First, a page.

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Home News "Micro Lockdowns, Travel Curbs Necessary To Stop Surge": AIIMS Chief

“Micro Lockdowns, Travel Curbs Necessary To Stop Surge”: AIIMS Chief


India Coronavirus Cases: This is the highest since September 19, when 93,337 cases were recorded.

New Delhi:

A new strategy is required to battle the Covid surge in the country that is fueled by laxity in maintaining safety measures and a mutant strain of the Covid, Dr Randeep Guleria – the chief of Delhi’s All-India Institute of Medical Sciences and a top member of the government’s Covid Task Force – said on Saturday.

Over the last 24 hours, the country saw the biggest daily surge in Covid cases since mid-September, with 93,249 fresh infections, taking the tally to over 1.24 crore.

This is the highest since September 19, when 93,337 cases were recorded.

What the country now has is community transmission and unless that can be contained, the health care system will be overwhelmed, the AIIMS chief said.

“We have to aggressively work on reducing the number of cases,” through a bigger range of measures, including “containment zones, lockdown areas, ramping up testing, tracing and isolation,” Dr Guleria said. He also suggested “micro lockdowns” were necessary to contain the spread.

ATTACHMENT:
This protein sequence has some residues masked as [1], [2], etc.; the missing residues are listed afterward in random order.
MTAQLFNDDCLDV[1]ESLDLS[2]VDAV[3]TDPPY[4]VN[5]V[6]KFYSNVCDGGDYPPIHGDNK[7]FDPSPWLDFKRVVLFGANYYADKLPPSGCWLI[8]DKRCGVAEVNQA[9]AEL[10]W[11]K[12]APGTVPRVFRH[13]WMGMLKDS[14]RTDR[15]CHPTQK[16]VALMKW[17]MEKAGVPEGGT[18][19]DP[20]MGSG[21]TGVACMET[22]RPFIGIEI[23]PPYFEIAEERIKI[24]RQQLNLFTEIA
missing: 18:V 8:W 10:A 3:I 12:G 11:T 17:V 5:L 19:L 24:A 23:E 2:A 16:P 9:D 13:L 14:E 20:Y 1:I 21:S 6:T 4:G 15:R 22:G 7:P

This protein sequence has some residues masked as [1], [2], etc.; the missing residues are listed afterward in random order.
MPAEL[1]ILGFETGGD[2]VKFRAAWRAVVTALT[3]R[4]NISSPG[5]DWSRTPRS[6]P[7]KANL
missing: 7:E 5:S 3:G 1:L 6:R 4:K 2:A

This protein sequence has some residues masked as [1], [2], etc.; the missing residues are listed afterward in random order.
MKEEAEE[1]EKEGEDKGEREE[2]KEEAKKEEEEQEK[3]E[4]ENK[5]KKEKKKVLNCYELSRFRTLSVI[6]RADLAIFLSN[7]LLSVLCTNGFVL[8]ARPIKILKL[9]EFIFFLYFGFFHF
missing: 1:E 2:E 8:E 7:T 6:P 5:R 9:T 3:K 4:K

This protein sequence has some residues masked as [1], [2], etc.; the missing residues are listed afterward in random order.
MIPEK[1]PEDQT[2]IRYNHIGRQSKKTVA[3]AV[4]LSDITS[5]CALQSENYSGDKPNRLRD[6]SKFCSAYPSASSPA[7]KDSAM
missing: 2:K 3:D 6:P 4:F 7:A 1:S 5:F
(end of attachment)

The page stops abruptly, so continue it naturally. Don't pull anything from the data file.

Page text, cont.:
“We can do things that do not hit the economy in a big manner and one of them is non-essential travel. People can obviously postpone their holidays and vacations for some time and that will help decrease the spread of infection to areas where there are not that many cases,” he said.

This is a big change, “because we are not talking of only air travel but travel by road and train and all of that becomes hard when you look at it in a holistic manner,” he added.

Several states have issued restrictions on travel to and from Maharashtra, which is the worst affected by the virus. But besides Maharashtra, seven other states are driving the spike in numbers. The list includes Karnataka, Chhattisgarh, Delhi, Tamil Nadu, Uttar Pradesh, Punjab and Madhya Pradesh.

There is also a need to contain the virus in areas where it is spiking, Dr Guleria said. For this, it is essential to ramp up genome sequencing and connecting it with epidemiological data from the ground.

The government is maintaining that the emerging second wave of the virus is due to laxity in observing safety measures like the use of mask and social distancing.

“The fact that data is not there does not mean it is not happening,” Dr Guleria has said in an earlier interview. “It is likely logically that if there is a sudden surge in cases, there is something which is happening which is making the virus more infectious,” he had added.



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